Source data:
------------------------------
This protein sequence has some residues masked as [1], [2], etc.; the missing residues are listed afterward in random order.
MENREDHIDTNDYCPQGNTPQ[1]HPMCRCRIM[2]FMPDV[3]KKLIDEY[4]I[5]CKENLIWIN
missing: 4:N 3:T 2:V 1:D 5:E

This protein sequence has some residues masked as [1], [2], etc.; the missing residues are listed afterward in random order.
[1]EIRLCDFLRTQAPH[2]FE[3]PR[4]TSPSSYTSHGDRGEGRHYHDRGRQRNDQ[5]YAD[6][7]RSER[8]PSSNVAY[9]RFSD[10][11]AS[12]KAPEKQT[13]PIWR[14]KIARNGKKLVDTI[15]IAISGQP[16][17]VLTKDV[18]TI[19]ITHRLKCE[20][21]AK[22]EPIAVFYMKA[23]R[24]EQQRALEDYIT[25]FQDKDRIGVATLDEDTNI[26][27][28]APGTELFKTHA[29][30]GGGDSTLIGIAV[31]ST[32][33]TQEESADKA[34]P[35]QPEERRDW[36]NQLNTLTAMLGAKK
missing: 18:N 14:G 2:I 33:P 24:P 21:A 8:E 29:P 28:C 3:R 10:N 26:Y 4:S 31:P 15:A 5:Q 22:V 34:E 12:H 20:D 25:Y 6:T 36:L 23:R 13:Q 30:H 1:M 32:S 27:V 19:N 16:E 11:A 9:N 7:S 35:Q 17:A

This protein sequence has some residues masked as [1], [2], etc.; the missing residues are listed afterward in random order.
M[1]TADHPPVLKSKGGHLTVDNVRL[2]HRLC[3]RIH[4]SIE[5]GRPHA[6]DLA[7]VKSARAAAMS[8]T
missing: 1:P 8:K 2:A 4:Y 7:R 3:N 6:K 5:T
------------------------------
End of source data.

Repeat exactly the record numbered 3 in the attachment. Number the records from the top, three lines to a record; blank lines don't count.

This protein sequence has some residues masked as [1], [2], etc.; the missing residues are listed afterward in random order.
M[1]TADHPPVLKSKGGHLTVDNVRL[2]HRLC[3]RIH[4]SIE[5]GRPHA[6]DLA[7]VKSARAAAMS[8]T
missing: 1:P 8:K 2:A 4:Y 7:R 3:N 6:K 5:T